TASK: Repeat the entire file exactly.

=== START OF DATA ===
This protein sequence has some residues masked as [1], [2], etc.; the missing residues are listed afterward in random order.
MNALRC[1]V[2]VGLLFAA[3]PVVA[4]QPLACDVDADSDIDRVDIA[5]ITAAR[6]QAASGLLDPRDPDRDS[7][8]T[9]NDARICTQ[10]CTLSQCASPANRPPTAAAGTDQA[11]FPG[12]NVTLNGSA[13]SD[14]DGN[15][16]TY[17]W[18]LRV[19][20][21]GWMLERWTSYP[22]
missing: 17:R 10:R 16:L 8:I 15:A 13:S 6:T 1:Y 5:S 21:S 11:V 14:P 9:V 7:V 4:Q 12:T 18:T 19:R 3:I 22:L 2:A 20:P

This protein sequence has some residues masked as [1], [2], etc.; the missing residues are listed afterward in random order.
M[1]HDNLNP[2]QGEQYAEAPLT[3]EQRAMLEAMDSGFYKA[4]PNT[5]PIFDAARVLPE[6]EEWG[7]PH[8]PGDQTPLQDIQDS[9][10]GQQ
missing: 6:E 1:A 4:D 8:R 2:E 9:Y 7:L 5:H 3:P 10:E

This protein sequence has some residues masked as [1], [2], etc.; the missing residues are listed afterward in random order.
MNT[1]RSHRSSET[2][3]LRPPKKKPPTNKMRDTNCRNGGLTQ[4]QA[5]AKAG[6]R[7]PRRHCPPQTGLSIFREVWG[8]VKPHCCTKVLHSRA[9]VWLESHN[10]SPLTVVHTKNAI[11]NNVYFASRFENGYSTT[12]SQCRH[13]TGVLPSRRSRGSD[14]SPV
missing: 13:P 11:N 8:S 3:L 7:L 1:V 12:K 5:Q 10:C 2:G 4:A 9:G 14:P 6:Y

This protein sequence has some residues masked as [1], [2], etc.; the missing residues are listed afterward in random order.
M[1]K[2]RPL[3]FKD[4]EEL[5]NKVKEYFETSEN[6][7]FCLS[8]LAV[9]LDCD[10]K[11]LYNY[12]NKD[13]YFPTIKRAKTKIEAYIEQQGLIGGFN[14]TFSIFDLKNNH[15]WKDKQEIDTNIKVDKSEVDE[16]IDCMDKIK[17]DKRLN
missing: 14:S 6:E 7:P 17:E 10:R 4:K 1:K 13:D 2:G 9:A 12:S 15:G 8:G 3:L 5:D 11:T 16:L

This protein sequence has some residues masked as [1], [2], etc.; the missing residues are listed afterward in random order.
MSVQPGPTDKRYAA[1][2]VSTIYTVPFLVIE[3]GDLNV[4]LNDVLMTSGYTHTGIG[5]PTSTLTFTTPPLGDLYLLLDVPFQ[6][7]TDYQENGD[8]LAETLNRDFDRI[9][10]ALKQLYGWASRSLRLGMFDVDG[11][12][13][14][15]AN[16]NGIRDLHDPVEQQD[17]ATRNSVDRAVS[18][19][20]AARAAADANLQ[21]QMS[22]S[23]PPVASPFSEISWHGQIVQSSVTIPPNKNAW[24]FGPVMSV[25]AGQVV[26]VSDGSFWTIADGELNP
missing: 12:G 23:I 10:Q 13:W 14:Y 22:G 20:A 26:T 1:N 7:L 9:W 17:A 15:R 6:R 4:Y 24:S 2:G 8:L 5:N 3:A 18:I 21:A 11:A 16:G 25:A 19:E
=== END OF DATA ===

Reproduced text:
This protein sequence has some residues masked as [1], [2], etc.; the missing residues are listed afterward in random order.
MNALRC[1]V[2]VGLLFAA[3]PVVA[4]QPLACDVDADSDIDRVDIA[5]ITAAR[6]QAASGLLDPRDPDRDS[7][8]T[9]NDARICTQ[10]CTLSQCASPANRPPTAAAGTDQA[11]FPG[12]NVTLNGSA[13]SD[14]DGN[15][16]TY[17]W[18]LRV[19][20][21]GWMLERWTSYP[22]
missing: 17:R 10:R 16:L 8:I 15:A 13:S 6:T 1:Y 5:S 21:S 11:V 14:P 9:V 7:V 4:Q 12:T 18:T 19:R 3:I 22:L 2:A 20:P

This protein sequence has some residues masked as [1], [2], etc.; the missing residues are listed afterward in random order.
M[1]HDNLNP[2]QGEQYAEAPLT[3]EQRAMLEAMDSGFYKA[4]PNT[5]PIFDAARVLPE[6]EEWG[7]PH[8]PGDQTPLQDIQDS[9][10]GQQ
missing: 6:E 1:A 4:D 8:R 2:E 9:Y 7:L 5:H 3:P 10:E

This protein sequence has some residues masked as [1], [2], etc.; the missing residues are listed afterward in random order.
MNT[1]RSHRSSET[2][3]LRPPKKKPPTNKMRDTNCRNGGLTQ[4]QA[5]AKAG[6]R[7]PRRHCPPQTGLSIFREVWG[8]VKPHCCTKVLHSRA[9]VWLESHN[10]SPLTVVHTKNAI[11]NNVYFASRFENGYSTT[12]SQCRH[13]TGVLPSRRSRGSD[14]SPV
missing: 13:P 11:N 8:S 3:L 7:L 1:V 12:K 5:Q 10:C 2:G 4:A 9:G 14:P 6:Y

This protein sequence has some residues masked as [1], [2], etc.; the missing residues are listed afterward in random order.
M[1]K[2]RPL[3]FKD[4]EEL[5]NKVKEYFETSEN[6][7]FCLS[8]LAV[9]LDCD[10]K[11]LYNY[12]NKD[13]YFPTIKRAKTKIEAYIEQQGLIGGFN[14]TFSIFDLKNNH[15]WKDKQEIDTNIKVDKSEVDE[16]IDCMDKIK[17]DKRLN
missing: 14:S 6:E 7:P 17:E 10:R 4:K 1:K 13:D 2:G 9:A 12:S 15:G 8:G 3:L 5:D 11:T 16:L

This protein sequence has some residues masked as [1], [2], etc.; the missing residues are listed afterward in random order.
MSVQPGPTDKRYAA[1][2]VSTIYTVPFLVIE[3]GDLNV[4]LNDVLMTSGYTHTGIG[5]PTSTLTFTTPPLGDLYLLLDVPFQ[6][7]TDYQENGD[8]LAETLNRDFDRI[9][10]ALKQLYGWASRSLRLGMFDVDG[11][12][13][14][15]AN[16]NGIRDLHDPVEQQD[17]ATRNSVDRAVS[18][19][20]AARAAADANLQ[21]QMS[22]S[23]PPVASPFSEISWHGQIVQSSVTIPPNKNAW[24]FGPVMSV[25]AGQVV[26]VSDGSFWTIADGELNP
missing: 12:G 23:I 10:Q 13:W 14:Y 22:G 20:A 26:T 1:N 7:L 9:W 17:A 15:R 6:R 4:Y 24:S 2:G 8:L 5:N 3:A 18:I 21:A 11:A 16:G 25:A 19:E